This woman felt like she was “going crazy” when she kept hearing a mysterious whistling in her ear


Dana Pulciani first heard the mysterious noise when she woke up one morning in the fall of 2022.

It was something totally unexpected. She had always been in good health and the day before everything had gone well. But suddenly, she felt a constant whistling sound in her left ear, similar to what you hear when a pregnant woman has an ultrasound.

At first, Pulciani and his primary doctor thought he had fluid in his ear. But when the noise persisted and grew louder, he began to worry.

“I listened to him 24 hours a day. The noise got to the point that she couldn't actually sleep because it was so loud,” Pulciani, now 39 and living in Warrenville, Illinois, told Today.

“For 13 months I slept between two and three hours every night. That's how difficult it was to get peace of mind. It was quite difficult to cope with.”

Pulciani recalled that she thought she was “going crazy.” She started doing yoga three times a week to try to calm her mind.

He realized that the sound was in tune with his heartbeat, and discovered that when he pushed on the jugular vein in his neck, the noise stopped.

In December 2022, he finally had an explanation for what was happening to him: pulsatile tinnitus, a rare subgroup of tinnitus.

What is pulsatile tinnitus?

Habitual tinnitus occurs when a person hears a noise — often a beep, hum, hiss or high-pitched sound — that is not actually present in their environment, explained Dr. Ali Shaibani, an interventional neuroradiologist at the Northwestern Pulsatile Tinnitus Clinic. Chicago Medicine.

Pulsatile tinnitus, which accounts for about 15% of cases, is usually a whoosh-whoosh” which patients describe as hearing their heartbeat in their ear, he added. According to the clinic, the rhythmic and pulsating noise occurs inside the body and is related to the vascular system.

It can be seriously life-altering.

“I've had at least one patient who was so distraught that she had suicidal thoughts,” Shaibani told Today.

“People have trouble doing their jobs because they say the noise is so loud it's hard to have a phone conversation.”

Sometimes, pulsatile tinnitus can be a symptom of a dangerous condition: a short circuit between arteries and veins near the base of the skull, known as an arteriovenous fistula, which can cause a stroke or hemorrhage, Shaibani explained.

But in Pulciani's case, the cause was more benign. He had a narrowing of one of the main veins that draw blood from the brain, probably caused by idiopathic intracranial hypertension, or high pressure in the head, Shaibani said.

Surgery to stop wheezing

A narrow vein produces noise in the same way that pursed lips produce a hiss, Shaibani explained. And because blood flows rhythmically, people with this condition hear a whistling sound synchronized with the heartbeat.

Pulciani was able to silence the noise when he pressed his jugular vein, because this stopped the blood flow in the vein and, therefore, the sound.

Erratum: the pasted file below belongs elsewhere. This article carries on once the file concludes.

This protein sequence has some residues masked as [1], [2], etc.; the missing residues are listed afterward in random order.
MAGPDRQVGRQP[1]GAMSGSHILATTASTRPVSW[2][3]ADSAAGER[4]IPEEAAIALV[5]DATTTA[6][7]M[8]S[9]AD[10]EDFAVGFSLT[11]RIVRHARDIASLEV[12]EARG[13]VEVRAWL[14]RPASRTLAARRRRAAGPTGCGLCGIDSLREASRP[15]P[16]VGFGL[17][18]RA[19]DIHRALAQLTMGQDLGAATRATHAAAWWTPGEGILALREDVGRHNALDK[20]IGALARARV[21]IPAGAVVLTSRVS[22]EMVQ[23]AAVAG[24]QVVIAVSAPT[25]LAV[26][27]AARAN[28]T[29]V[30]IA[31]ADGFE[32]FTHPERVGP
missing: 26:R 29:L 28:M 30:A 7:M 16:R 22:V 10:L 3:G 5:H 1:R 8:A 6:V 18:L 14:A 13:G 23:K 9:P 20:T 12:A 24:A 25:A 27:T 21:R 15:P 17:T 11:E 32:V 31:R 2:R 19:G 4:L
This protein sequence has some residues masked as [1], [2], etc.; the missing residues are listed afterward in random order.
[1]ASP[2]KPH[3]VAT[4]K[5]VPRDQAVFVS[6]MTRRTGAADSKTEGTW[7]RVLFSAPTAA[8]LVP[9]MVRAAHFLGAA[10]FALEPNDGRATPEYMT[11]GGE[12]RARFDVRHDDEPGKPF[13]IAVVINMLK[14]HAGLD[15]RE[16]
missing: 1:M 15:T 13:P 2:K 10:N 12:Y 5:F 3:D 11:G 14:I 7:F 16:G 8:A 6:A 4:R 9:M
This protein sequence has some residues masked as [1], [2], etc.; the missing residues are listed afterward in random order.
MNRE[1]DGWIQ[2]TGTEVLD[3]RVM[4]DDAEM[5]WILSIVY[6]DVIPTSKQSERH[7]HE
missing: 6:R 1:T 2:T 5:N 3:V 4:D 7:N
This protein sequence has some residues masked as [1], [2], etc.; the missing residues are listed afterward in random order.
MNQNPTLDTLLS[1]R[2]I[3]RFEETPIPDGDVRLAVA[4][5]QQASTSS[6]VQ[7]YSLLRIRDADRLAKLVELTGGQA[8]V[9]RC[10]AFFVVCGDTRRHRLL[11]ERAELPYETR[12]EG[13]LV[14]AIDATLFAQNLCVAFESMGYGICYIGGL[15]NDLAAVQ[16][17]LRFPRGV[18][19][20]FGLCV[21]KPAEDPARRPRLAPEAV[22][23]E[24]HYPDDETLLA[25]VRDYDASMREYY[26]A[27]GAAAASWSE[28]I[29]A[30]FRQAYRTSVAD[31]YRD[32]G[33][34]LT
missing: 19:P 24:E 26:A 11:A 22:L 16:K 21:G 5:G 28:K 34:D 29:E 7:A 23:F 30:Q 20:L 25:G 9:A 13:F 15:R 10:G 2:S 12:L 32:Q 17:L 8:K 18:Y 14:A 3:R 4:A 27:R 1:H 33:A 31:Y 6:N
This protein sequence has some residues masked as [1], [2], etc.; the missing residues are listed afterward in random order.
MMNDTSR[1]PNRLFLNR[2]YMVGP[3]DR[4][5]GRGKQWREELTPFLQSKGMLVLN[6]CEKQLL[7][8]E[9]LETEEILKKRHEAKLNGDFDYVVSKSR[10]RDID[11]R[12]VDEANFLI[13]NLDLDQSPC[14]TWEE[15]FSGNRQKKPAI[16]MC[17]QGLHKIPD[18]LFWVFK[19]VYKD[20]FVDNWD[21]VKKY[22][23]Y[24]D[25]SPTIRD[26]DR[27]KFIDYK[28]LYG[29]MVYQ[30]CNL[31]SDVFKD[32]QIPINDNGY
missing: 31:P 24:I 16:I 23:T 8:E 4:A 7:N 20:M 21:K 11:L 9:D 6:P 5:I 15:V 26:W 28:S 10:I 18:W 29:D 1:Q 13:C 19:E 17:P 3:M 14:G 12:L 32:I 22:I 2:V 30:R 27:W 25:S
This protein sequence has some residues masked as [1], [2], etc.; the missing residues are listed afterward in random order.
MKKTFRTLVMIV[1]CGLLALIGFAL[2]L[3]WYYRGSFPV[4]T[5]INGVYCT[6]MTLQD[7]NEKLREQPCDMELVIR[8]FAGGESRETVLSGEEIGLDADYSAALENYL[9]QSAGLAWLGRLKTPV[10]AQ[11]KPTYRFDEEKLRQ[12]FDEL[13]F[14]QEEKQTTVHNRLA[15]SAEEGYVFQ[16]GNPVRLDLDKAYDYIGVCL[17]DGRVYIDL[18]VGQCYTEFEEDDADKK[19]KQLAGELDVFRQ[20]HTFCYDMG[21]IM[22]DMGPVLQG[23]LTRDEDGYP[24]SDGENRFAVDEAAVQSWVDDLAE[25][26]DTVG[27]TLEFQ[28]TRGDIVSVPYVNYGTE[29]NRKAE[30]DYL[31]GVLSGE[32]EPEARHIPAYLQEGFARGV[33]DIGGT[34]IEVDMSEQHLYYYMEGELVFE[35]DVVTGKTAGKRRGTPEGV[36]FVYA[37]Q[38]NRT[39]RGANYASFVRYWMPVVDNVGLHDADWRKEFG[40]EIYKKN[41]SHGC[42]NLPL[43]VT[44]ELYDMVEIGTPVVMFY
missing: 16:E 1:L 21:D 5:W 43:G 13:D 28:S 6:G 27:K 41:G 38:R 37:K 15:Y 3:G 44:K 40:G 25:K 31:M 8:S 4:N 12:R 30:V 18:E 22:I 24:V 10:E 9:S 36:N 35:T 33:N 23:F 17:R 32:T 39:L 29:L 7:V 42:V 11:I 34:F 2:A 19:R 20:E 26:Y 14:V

This is a good first test when doctors are trying to find out if a person has pulsatile tinnitus, Shaibani added.

In November 2023, Shaibani placed a stent in the narrow vein in Pulciani's brain to open the blood vessel and eliminate the noise. During the three hours that the operation lasted, the skull did not have to be opened: the endoprosthesis was introduced through a vein in the groin and was directed with a long, flexible tube through the body to the vein in the head.

The stent also treated thinning of the bone around the vein, a secondary cause of the noise, by creating a support wall for the blood vessel, Shaibani added.

The results were immediate.

“Once I fully woke up it was literally the most rewarding feeling after 13 months of not hearing that noise,” recalled Pulciani, who is a spine clinic supervisor at Northwestern Medicine.

“I told Dr. Shaibani that I felt like he had given me my life back.”

More than six months after the operation, Pulciani said he felt very well. He recommended people who have the same symptoms to be aware of the difference between normal tinnitus and pulsatile tinnitus. When she was still hearing the noise, she found answers and support in a Facebook group called Whooshers for people with pulsatile tinnitus.

Shaibani said it's common to hear a heartbeat from time to time, especially if you're lying on your left side in bed against two pillows.

But if you hear it every day—especially a sound whooshwhooshalthough it is not necessarily continuous—it is something to pay attention to, regardless of whether it is not so annoying, because it can be a sign of that dangerous arteriovenous fistula in a minority of cases.

“Many of the causes of pulsatile tinnitus are treatable, unlike regular tinnitus, for which we don't always have a good treatment,” Shaibani added.

“Of course, if the noise is loud enough that it's really affecting your daily life or your ability to sleep, then you should definitely go get it checked out.”